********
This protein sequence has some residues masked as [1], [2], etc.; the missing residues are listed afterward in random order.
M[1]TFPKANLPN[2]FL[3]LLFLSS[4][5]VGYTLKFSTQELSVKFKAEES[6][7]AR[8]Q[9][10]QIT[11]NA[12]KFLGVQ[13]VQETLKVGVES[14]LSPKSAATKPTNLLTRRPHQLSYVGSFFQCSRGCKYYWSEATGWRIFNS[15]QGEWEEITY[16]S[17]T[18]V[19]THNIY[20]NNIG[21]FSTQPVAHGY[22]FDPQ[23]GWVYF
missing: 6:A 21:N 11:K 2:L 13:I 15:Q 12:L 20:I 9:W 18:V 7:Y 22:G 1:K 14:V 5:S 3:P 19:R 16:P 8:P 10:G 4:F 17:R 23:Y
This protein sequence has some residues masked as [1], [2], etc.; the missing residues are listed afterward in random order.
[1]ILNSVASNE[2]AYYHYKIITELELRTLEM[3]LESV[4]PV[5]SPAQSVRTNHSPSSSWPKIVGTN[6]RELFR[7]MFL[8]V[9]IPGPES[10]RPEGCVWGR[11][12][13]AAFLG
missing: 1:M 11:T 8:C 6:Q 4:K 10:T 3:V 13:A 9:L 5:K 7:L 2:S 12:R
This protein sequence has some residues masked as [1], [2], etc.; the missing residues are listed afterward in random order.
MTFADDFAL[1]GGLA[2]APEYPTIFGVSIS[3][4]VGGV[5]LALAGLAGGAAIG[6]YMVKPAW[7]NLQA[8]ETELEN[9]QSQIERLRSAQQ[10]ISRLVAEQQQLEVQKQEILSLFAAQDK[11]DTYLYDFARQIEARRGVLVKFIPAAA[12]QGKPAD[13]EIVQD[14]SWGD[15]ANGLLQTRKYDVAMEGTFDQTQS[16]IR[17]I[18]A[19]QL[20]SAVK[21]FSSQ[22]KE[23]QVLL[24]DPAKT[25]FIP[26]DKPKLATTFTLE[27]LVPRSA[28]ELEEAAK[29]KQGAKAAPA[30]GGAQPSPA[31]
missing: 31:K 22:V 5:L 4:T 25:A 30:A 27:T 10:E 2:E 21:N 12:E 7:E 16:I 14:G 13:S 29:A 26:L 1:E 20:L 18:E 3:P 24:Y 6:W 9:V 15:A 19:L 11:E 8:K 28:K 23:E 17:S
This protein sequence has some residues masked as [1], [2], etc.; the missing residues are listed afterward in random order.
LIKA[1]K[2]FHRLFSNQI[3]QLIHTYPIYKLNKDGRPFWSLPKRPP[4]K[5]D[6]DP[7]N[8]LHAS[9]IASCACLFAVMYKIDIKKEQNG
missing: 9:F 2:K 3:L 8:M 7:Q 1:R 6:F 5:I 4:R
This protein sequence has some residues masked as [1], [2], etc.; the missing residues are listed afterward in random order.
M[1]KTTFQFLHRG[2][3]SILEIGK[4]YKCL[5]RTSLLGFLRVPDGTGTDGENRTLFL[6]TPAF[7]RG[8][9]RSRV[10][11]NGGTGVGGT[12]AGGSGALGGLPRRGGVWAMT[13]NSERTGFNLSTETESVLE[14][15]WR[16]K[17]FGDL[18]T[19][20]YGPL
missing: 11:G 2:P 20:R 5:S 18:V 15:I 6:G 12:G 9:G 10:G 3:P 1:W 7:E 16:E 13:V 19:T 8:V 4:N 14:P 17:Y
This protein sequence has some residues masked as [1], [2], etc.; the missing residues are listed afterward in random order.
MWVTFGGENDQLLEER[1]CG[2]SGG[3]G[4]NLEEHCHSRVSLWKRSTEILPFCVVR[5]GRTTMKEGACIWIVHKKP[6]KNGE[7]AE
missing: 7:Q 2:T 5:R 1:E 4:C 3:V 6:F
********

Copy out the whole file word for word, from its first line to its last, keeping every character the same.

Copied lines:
This protein sequence has some residues masked as [1], [2], etc.; the missing residues are listed afterward in random order.
M[1]TFPKANLPN[2]FL[3]LLFLSS[4][5]VGYTLKFSTQELSVKFKAEES[6][7]AR[8]Q[9][10]QIT[11]NA[12]KFLGVQ[13]VQETLKVGVES[14]LSPKSAATKPTNLLTRRPHQLSYVGSFFQCSRGCKYYWSEATGWRIFNS[15]QGEWEEITY[16]S[17]T[18]V[19]THNIY[20]NNIG[21]FSTQPVAHGY[22]FDPQ[23]GWVYF
missing: 6:A 21:N 11:K 2:L 13:I 15:Q 12:L 20:I 9:W 18:V 7:Y 22:G 1:K 14:V 5:S 3:P 19:R 16:P 8:P 10:G 4:F 17:R 23:Y
This protein sequence has some residues masked as [1], [2], etc.; the missing residues are listed afterward in random order.
[1]ILNSVASNE[2]AYYHYKIITELELRTLEM[3]LESV[4]PV[5]SPAQSVRTNHSPSSSWPKIVGTN[6]RELFR[7]MFL[8]V[9]IPGPES[10]RPEGCVWGR[11][12][13]AAFLG
missing: 1:M 11:T 8:C 6:Q 4:K 10:T 3:V 13:A 9:L 5:K 7:L 2:S 12:R
This protein sequence has some residues masked as [1], [2], etc.; the missing residues are listed afterward in random order.
MTFADDFAL[1]GGLA[2]APEYPTIFGVSIS[3][4]VGGV[5]LALAGLAGGAAIG[6]YMVKPAW[7]NLQA[8]ETELEN[9]QSQIERLRSAQQ[10]ISRLVAEQQQLEVQKQEILSLFAAQDK[11]DTYLYDFARQIEARRGVLVKFIPAAA[12]QGKPAD[13]EIVQD[14]SWGD[15]ANGLLQTRKYDVAMEGTFDQTQS[16]IR[17]I[18]A[19]QL[20]SAVK[21]FSSQ[22]KE[23]QVLL[24]DPAKT[25]FIP[26]DKPKLATTFTLE[27]LVPRSA[28]ELEEAAK[29]KQGAKAAPA[30]GGAQPSPA[31]
missing: 31:K 22:V 5:L 4:T 25:A 30:A 27:T 10:E 2:E 21:N 12:E 7:E 16:I 14:G 13:S 29:A 26:L 1:E 20:L 18:E 3:P 24:Y 6:W 9:V 15:A 19:L 11:E 8:K 28:K 23:E 17:S
This protein sequence has some residues masked as [1], [2], etc.; the missing residues are listed afterward in random order.
LIKA[1]K[2]FHRLFSNQI[3]QLIHTYPIYKLNKDGRPFWSLPKRPP[4]K[5]D[6]DP[7]N[8]LHAS[9]IASCACLFAVMYKIDIKKEQNG
missing: 9:F 2:K 3:L 8:M 7:Q 1:R 6:F 5:I 4:R
This protein sequence has some residues masked as [1], [2], etc.; the missing residues are listed afterward in random order.
M[1]KTTFQFLHRG[2][3]SILEIGK[4]YKCL[5]RTSLLGFLRVPDGTGTDGENRTLFL[6]TPAF[7]RG[8][9]RSRV[10][11]NGGTGVGGT[12]AGGSGALGGLPRRGGVWAMT[13]NSERTGFNLSTETESVLE[14][15]WR[16]K[17]FGDL[18]T[19][20]YGPL
missing: 11:G 2:P 20:R 5:S 18:V 15:I 6:G 12:G 9:G 10:G 3:P 1:W 7:E 16:E 13:V 19:T 8:V 4:N 14:P 17:Y
This protein sequence has some residues masked as [1], [2], etc.; the missing residues are listed afterward in random order.
MWVTFGGENDQLLEER[1]CG[2]SGG[3]G[4]NLEEHCHSRVSLWKRSTEILPFCVVR[5]GRTTMKEGACIWIVHKKP[6]KNGE[7]AE
missing: 7:Q 2:T 5:R 1:E 4:C 3:V 6:F